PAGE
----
Saturday, November 29, 2008


Some days you can ask what seems like a simple question, and find that instead of plucking off a loose thread, you've started unraveling the entire sweater. For example, this morning I asked my wife one simple question, and before I knew it, we were deeply into a wide-ranging discussion of Old Testament history, subtext, context, and translation issues.

One should be very careful when asking questions with potentially Biblical answers of someone who is in her fourth year of studying for the deaconate.

To begin comprehending her answer, then, we should first examine the embedded subtext of the question I didn't even know I'd asked: does a book written 2,000 years ago really have any relevance to our lives today?

Even that question lacks sufficient focus, though. Which book? The Bible? Then which bible? For you must understand that even the word "bible" lacks precision. It is merely the generic word for "book" that was in current usage in, pardon the expression, Biblical times, being derived from the Greek name for the Phoenician city of Byblos, which was in turn the center of the papyrus and publishing industry in those days. Two thousand years ago, at least as far as the Greeks and Romans were concerned, all books were bibles.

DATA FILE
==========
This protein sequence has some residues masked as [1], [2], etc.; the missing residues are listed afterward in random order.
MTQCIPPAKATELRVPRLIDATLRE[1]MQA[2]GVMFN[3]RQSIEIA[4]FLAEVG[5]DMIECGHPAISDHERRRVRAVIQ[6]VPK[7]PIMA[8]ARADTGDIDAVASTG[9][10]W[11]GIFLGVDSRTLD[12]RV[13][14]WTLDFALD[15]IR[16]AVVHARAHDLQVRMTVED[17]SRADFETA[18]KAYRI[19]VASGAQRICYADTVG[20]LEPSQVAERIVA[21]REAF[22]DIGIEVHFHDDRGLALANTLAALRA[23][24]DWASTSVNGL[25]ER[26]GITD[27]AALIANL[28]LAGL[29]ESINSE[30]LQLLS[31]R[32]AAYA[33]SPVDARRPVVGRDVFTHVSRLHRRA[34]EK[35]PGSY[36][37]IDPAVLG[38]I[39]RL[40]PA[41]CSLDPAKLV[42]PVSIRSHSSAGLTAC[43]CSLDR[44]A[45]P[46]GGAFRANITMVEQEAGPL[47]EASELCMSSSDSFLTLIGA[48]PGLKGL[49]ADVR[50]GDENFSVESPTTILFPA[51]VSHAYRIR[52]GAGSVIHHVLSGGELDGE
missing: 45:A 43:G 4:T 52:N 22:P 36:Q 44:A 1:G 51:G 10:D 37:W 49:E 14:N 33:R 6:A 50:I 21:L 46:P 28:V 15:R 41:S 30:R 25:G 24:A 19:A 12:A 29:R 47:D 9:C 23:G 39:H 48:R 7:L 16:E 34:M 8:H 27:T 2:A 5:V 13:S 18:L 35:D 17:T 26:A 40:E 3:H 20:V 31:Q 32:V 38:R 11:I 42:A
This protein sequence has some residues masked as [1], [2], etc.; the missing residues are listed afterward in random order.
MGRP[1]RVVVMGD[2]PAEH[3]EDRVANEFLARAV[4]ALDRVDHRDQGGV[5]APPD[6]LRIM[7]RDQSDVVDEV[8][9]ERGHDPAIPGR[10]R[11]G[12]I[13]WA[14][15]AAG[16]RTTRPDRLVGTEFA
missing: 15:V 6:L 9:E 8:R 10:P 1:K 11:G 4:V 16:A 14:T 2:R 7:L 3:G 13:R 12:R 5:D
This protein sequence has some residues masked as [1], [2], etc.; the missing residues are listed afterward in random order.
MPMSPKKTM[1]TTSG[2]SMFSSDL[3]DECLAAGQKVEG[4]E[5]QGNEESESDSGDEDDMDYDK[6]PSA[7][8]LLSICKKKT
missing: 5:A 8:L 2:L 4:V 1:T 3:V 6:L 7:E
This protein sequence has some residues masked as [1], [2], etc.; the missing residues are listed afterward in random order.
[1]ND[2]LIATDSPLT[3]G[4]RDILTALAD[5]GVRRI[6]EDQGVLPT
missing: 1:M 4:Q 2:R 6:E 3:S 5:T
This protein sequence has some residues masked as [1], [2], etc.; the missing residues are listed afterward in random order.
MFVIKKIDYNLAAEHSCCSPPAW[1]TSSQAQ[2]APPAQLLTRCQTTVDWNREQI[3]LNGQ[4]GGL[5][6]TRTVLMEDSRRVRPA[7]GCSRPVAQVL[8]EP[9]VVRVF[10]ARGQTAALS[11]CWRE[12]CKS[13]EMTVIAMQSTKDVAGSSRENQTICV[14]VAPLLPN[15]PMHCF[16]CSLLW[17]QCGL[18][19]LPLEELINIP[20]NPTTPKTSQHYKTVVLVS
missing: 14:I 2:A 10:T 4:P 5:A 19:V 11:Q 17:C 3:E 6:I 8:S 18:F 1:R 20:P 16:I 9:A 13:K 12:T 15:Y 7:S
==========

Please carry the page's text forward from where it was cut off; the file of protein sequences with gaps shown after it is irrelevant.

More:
[Why is it that right now an annoying little voice in the back of my head is saying, "Pretty good story, kid, but it falls flat at the ending. Look at Samson destroying the temple with his bare hands; now that is one heck of an ending, even if the author didn't leave room for a sequel. But your biggest problem here is the setting. I mean, honestly, do you really think anyone in Byblos gives a fig about stuff that happened in Nazareth?"]

Well, okay then, the Bible. The Old Testament. The Hebrew Bible.